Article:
Lucy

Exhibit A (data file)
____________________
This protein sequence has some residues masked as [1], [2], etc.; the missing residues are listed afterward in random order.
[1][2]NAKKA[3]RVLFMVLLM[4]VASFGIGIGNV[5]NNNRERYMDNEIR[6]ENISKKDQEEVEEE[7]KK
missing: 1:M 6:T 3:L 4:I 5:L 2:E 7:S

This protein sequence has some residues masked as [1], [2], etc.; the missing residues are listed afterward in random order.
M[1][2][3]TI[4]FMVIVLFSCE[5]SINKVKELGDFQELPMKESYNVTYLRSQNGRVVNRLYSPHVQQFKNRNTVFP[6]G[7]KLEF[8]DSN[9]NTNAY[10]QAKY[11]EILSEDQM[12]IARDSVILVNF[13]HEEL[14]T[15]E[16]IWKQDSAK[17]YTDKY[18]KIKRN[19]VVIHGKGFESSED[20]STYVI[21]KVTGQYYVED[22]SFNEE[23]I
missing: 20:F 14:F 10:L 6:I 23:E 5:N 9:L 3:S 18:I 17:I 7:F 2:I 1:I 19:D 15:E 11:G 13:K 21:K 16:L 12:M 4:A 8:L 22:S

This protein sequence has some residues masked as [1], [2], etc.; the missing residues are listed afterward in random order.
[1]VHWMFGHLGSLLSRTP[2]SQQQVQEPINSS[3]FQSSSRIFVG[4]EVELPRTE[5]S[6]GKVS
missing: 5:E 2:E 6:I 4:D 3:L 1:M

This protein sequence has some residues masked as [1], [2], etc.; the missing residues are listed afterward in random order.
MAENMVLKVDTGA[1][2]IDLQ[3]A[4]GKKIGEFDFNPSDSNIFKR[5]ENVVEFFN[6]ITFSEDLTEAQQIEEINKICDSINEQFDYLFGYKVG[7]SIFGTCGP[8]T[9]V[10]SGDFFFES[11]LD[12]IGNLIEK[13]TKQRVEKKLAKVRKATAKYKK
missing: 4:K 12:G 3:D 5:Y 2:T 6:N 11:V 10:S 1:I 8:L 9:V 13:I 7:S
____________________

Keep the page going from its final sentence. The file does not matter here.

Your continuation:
I am not a fan of forwarded emails. They frustrate me, because they usually come from the same group of people, people I like a great deal but who never send me a normal "hey, how's it going?" message. Just "Support our Troops" or "Tell every woman you know she's special" or "Microsoft is running a test and if you send this you could get a check for $1,000!" When I see the letters FWD in the subject line, I usually simply delete it. I lost track of the number of emails I received telling me about I am not a fan of forwarded emails. They frustrate me, because they usually come from the same group of people, people I like a great deal but who never send me a normal "hey, how's it going?" message. Just "Support our Troops" or "Tell every woman you know she's special" or "Microsoft is running a test and if you send this you could get a check for $1,000!" When I see the letters FWD in the subject line, I usually simply delete it. I lost track of the number of emails I received telling me about the Anti-God movie The Golden Compass and the need to boycott the movies and the books. It was well over ten. Ten people wanted me to send that email on to everyone I know, telling them the same thing. Don't see this movie! Don't read these books! Alert! Alert! Alert! Nothing like calling attention to something like a planned boycott. I haven't seen the movie, because I'm cheap and it's not something I'd take my kids to or something I'd be prone to see anyway, but as I had already read the first book in the series, enjoyed it and hadn't found it to be Anti-God, I was curious to read the next to see what the fuss was all about. I don't know if the emails worked and I read with a bias, but I did not enjoy this second book. Not because it is Anti-God...which it really isn't, but more anti organized religion and organized religion's version of god, but because the writing is bad. Dialogue - choppy. Descriptions - cliched. (how do I get that little accent marking over the e?) Storyline - totally falters. I felt enormously disappointed in the direction of this book. Lyra, the young female protagonist in search of dust and her father, all but disappears in this second story. She still plays a part, but now as the sidekick to Will, a new character who is a giant "young adult fiction" stereotype (in search of the father he never knew while protecting his mother from bad guys and seems to be gifted in the combat department). I don't remember the writing being bad in the first book. I thought it descriptive and unique and thoughtful. Not so, in The Subtle Knife. Pullman changes gears and loses focus. There is a lot more going on and none of it is developed well. I stopped caring about the characters and their goals. I think these books had great potential. There could be a lot to discuss with adolescents (not young children...at all). The nature of the soul, the natural man, the costs and benefits of religions. All appropriate things to discuss with youth ready to question and discover on their own. Pullman takes that conversation away with his lack of metaphor. It becomes impossible to argue, "I think the dust means this." or "what do you think The Authority is for Pullman?" when he throws his opinion at you with real life Christian beliefs. It's inappropriate and unfair. Write a fantasy or a satire or a parable if you want to. Other authors have done it...and done it well. Pullman didn't. I won't be reading the third book.